Greetings Kafue Explorers!

This is a brief update on what is going on around our lodges in the Kafue National Park.

It is the height of the wet season in Central Africa. The rains arrive in the summer  in this part of the world.

Most of the lodges in the Kafue National Park close down for a few months in mid-summer due to the muddy waterlogged conditions of many of the roads. These conditions make it difficult to do much game viewing from a vehicle.

 Two of our lodges, Kikuji and Kafue River Lodge are no exception, they are all closed until next March when the rains taper off and the bush dries out making it possible to move around again.


Our Kasonso Lodge up on the Busanga Plains will be closed even longer, until Late May, which is when the Lufupa River recedes back from the huge flood plain  into its shallow water course.

Until then the four staff members tasked with looking after the camp will be isolated on a small island of slightly higher ground, with our chalets tucked into a blanket of woodland surrounded By a sea of waterlogged grassland. Almost a modern day Robinson Crusoe experience.

The uninhibited views afforded by the openness of the plains makes for great vista scenes.

Actually I am sure that there are some guests  who would welcome a stay in isolation for a few months, joining the staff in watching the spectacular afternoon  thunderstorms, the magnificent sunrise and sunsets, the birdlife and the herds of water loving Lechwe slashing about on the flood plain in the ankle and knee deep water.

Let us know if anyone would be interested


The big news is that Africa parks, the privates non-profit  organization which is now  managing the Kafue  National Park, in a  briefing to the lodge operators, revealed its vision and plans for the park.

From the map below  one can see the vastness of the area.

The conservation area is approximately the size of Belgium (66k It consists of the National Park itself and surrounding game management areas (GMA’s), which are hunting concessions awarded  to private entities to manage.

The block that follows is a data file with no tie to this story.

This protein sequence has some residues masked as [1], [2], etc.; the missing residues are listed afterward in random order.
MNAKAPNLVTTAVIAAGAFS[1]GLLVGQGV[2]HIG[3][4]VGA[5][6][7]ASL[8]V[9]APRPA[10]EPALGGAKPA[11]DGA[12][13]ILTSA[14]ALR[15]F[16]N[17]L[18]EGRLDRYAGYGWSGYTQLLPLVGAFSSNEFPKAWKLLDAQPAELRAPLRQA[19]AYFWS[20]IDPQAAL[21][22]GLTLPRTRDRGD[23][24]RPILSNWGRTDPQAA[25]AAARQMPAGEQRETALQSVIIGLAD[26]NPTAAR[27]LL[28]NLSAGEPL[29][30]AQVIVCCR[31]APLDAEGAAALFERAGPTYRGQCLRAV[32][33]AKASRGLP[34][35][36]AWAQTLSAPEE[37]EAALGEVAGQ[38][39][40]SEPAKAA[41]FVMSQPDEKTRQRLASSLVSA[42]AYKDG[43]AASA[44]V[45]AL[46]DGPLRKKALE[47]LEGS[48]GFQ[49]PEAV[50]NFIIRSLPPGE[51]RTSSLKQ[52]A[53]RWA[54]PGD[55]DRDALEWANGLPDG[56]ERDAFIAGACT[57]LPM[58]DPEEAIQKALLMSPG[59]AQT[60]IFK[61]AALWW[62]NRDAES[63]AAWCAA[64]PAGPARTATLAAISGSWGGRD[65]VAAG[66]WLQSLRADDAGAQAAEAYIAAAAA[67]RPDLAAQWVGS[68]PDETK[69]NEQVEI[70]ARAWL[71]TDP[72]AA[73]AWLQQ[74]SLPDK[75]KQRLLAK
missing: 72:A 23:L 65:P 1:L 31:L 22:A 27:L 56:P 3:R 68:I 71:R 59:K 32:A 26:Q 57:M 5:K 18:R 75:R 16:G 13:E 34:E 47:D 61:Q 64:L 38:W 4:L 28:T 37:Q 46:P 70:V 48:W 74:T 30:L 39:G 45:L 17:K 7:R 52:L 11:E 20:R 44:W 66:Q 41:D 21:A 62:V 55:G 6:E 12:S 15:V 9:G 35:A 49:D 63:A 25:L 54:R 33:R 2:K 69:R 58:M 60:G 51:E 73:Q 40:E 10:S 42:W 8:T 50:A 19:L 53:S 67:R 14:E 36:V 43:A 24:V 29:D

When it comes to conservation, the GMAs are as important as the National Park itself, because conservation is primarily about habitat preservation.

The efforts of the concession holders are almost as robust, if not more so in many aspects,  in protecting the wildlife from poaching.

One of the biggest threat to this splendid habitat area is illegal settlement encroachment by tribes people at the periphery. Once settlement occurs and the trees cut down and ground dug up, it becomes a major political problem to have them removed in the face of exponential population growth.

From the map it can be seen that our three lodges in the North East sector of the park are close to key enhanced protection and wilderness areas.

Our Kikuji Lodge is the only facility in the park on the pristine  Lunga River. It is adjacent to one of the wilderness areas and hence can continue to offer unique combinations of floating and walking safari experiences.

In the high intensity protection areas in our vicinity the big push is to reestablish Rhinos. As such Africa Parks has purchased all of the rhino from a big breeding project that is closing down in South Africa. The intention is to relocate a lot of these animals to the kafue, where they will be released into the unfenced wilderness and intensely patrolled areas.


Another highlight from the end of 2023 was our team attending two big travel shows in Europe the first at Lugano in Switzerland and the second the World Travel mod at the huge Excel centre in London.


Both events were very well attended and we made contact with many private individuals and agents.

We look forward to seeing many of the folks we met at the shows in our lodges later on in 2024.

Look for our team at the ITB Berlin this March!

We hope to see many of you at these shows and out in the bush and plains of Africa later in the year!

Book with us today!